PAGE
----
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Introductionth to Cell and Tissue Culture - Jennie P.

Jennie P. Introductionth to Cell and Tissue Culture - Plenum Press, 2002.
ISBN 0-306-45859-4
Download (direct link): introductiontocellandtissueсulture2002.pdf
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Figure 6.6.
Nomarski images of a cell undergoing division. The condensed chromosomes and other cell organelles can easily be seen using the Nomarski optics in these photographs, since this cell remains rather flattened during division.
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Care and Handling of the Phase Contrast Microscope
Adjusting the phase contrast is a rather simple technique that often is assiduously avoided for no good reason. Conversely, there are the uninitiated among us who will, with the best of intentions, badly misalign the phase rings (phase annular diaphragm) and fail to center the condenser, thus rendering the principal function of the microscope useless (Fig. 6.7). For those readers who have an interest and no manual is readily available, we offer the following steps for keeping the microscope in pristine alignment. This is illustrated using the Nikon inverted microscope, so placement of the adjusting screws will differ depending on the microscope used, but the theory should be similar.
1. Place a dish of cells on the microscope stage and focus using the 10x objective.
2. Narrow down the field aperture diaphragm until the entire diaphragm can be seen in the field of view (Fig. 6.8).
3. Rotate the condenser knob until the aperture edge is in focus.
4. Adjust the condenser centering screws until the field aperture diaphragm image is in the center of the field of view.
5. Open up the field aperture diaphragm.
6. Set the turret assembly (on the eyepiece tube) to "B". If you are using the older Diaphot, remove an eyepiece and replace it with a centering telescope.
7. You will see a phase plate image (dark) and an annular diaphragm image (illuminated) (Fig. 6.8). The idea is to center those two images.
a. Diaphot 300. This has two centering screws that you adjust by inserting two 1-mm Allen hex wrenches or the Allen hex wrenches that Nikon provides with their microscope (and that sooner or later everyone misplaces) into the hexago-
Figure 6.7.
(Left) In-phase and (right) out-of-phase image of a cell culture. For a phase contrast microscope to be useful, the phase must be kept well adjusted.
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is fully open. nal screws on the rotating condenser turret. Make sure the condenser diaphragm
b. Diaphot TMD. This condenser has two knurled centering screws located near the rear of the condenser turret (not to be confused with the two knurled knobs on the front of the turret for
_centering the condenser). Adjust these as above to center the two images. In theory, these things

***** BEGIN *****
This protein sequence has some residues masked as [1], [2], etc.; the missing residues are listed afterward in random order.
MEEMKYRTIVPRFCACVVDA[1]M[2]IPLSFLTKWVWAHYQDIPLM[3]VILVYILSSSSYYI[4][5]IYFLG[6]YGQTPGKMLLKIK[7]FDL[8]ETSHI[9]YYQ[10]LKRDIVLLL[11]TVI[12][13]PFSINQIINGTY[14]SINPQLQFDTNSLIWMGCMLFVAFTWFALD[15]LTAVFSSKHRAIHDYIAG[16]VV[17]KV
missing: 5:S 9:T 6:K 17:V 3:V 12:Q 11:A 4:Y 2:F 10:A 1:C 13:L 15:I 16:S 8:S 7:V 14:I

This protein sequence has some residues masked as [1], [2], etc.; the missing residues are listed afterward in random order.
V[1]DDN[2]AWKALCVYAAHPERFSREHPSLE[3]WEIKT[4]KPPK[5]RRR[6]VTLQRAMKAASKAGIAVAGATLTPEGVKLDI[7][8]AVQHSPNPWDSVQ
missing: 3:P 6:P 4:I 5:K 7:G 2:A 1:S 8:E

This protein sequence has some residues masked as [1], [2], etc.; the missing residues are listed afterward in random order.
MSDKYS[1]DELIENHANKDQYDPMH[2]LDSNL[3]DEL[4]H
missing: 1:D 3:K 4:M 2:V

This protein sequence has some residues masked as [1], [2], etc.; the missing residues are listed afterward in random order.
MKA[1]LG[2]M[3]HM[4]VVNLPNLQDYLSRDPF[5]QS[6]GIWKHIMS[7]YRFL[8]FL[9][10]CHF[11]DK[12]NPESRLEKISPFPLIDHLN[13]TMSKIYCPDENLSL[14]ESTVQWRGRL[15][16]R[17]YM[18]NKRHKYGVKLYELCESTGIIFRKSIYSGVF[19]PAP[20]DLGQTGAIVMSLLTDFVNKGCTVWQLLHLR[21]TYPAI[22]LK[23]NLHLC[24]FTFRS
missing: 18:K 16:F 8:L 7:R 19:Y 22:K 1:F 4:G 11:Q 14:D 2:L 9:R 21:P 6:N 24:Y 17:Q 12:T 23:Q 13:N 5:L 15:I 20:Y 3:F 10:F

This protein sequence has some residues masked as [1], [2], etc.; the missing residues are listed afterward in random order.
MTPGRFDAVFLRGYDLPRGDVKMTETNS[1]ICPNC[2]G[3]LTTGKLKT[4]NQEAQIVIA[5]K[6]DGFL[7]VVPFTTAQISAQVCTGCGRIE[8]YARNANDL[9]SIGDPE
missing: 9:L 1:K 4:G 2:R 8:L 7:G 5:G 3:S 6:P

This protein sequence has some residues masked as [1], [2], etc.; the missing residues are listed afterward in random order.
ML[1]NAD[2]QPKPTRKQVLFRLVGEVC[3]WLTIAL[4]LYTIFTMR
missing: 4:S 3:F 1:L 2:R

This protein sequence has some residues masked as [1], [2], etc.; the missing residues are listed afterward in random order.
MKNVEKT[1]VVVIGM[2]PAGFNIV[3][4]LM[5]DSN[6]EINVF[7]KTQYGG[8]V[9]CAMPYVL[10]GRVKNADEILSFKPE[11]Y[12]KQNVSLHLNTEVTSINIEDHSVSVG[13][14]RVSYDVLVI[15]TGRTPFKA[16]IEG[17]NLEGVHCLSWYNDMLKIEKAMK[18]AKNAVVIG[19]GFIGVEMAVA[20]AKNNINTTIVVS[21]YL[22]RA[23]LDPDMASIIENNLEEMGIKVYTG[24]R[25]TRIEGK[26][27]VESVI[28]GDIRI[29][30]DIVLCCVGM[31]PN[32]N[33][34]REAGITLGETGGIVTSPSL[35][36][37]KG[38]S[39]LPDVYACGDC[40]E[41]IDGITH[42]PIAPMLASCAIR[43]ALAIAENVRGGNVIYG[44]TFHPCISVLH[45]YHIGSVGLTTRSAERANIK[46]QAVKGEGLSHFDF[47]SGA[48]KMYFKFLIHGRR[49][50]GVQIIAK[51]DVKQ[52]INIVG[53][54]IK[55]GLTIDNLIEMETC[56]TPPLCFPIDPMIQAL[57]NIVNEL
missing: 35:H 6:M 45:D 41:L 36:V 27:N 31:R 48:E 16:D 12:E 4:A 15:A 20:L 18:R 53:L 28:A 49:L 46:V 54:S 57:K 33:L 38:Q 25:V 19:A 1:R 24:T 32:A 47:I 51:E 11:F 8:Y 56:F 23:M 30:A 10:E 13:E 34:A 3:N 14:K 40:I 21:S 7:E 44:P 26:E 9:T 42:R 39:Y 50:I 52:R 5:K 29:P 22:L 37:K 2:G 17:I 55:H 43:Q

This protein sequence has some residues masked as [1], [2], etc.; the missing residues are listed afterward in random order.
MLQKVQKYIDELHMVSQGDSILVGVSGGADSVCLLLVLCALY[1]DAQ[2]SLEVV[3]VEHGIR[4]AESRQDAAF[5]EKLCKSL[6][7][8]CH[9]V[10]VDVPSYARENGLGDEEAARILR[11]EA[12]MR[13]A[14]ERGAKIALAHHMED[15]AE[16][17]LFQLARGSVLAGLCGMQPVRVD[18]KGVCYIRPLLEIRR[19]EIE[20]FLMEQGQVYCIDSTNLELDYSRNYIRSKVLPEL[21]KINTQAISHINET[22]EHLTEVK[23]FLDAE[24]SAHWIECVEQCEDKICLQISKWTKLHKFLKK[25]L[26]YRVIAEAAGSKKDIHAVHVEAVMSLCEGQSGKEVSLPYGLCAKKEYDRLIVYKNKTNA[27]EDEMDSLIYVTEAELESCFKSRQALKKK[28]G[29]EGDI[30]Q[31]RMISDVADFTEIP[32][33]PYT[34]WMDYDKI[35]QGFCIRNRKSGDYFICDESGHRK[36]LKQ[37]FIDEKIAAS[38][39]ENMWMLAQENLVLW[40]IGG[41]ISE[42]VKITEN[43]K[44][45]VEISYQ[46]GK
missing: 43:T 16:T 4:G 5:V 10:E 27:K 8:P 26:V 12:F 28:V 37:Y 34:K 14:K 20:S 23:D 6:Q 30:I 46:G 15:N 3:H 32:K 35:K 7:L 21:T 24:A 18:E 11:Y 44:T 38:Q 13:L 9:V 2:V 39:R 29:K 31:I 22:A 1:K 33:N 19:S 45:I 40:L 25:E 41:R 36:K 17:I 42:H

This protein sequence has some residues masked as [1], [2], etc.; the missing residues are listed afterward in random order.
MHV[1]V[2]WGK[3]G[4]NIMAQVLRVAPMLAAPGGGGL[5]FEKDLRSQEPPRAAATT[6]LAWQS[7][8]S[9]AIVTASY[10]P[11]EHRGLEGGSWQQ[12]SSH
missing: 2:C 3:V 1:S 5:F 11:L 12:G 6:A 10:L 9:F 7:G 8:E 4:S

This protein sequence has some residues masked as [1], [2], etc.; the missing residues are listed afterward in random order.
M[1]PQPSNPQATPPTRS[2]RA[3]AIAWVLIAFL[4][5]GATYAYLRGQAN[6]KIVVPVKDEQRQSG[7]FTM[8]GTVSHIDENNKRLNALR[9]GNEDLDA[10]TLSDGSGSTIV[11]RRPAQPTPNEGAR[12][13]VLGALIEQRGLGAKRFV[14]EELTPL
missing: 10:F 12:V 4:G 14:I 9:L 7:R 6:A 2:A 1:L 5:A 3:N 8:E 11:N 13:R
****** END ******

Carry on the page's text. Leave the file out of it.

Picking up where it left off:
should rarely have to be done (unless there is a compulsive knob-twister in the laboratory). But in this imperfect world you will find that a practical knowledge of these things can save a lot of marriages, friendships, and professional collaborations.
Fluorescence Microscopy
As mentioned earlier, an inverted phase contrast microscope can be fitted with epifluorescent (derived from the term episcopic, or incident-light) illumination, which will greatly expand the capabilities of the microscope. If a great deal of fluorescence microscopy is anticipated for visualization of fixed cells, an upright microscope, dedicated to fluorescence, is desirable. The upright epifluorescent microscope can also use oil immersion, high-magnification objectives if very high magnification is needed for detecting microorganisms such as mycoplasma. Immunofluorescence has been the most common application of fluorescence microscopy, in that it combines the specificity and spatial resolution of fluorescence microscopy with the selective binding of antibodies to their respective epitopes. By choosing fluorophores of different colors, multiple sites can be localized on the same cell. Moreover, fluorescent probes can be incorporated into living cells to localize, visualize, and measure a wide variety of physiological changes.
The components of an epifluorescent system consist of a light source, usually mercury, a filter block containing an excitation filter, a barrier filter and a dichroic mirror, and suitable objectives for fluorescence. The excitation filter is a color filter that transmits only those wavelengths of the illumination light that excites a specific dye. The emission or barrier filter is a color filter that attenuates all the light transmitted by the excitation filter and transmits any fluorescence emitted by the cell. The dichroic mirror is set at a 45ja angle to the optical path of the microscope. Its coating has the ability to reflect the excitation light and transmit the fluorescence.
Both organic and nonorganic substances can exhibit some fluorescence, known as autofluorescence. Autofluorescence is often a major source of unwanted light in the observed fluorescent image and can be minimized in fixed cells by paying careful attention to the fixation method to be used. For example, glutaraldehyde will fluoresce at wavelengths well into the UV range, as will a number of natural peptides (Robertson and Schaltze, 1970). Careful selection of the wavelength and bandwidth of the excitation and detection systems can optimize signal-to-noise and aid in minimizing unwanted background (Chroma, 1994). Some fluorochromes are considerably brighter than others when localizing multiple epitopes, so that it is important to adjust the filtration to compensate when using multiple fluorochromes. The use of narrow band-pass filters can help to eliminate this problem (Fig. 6.9).
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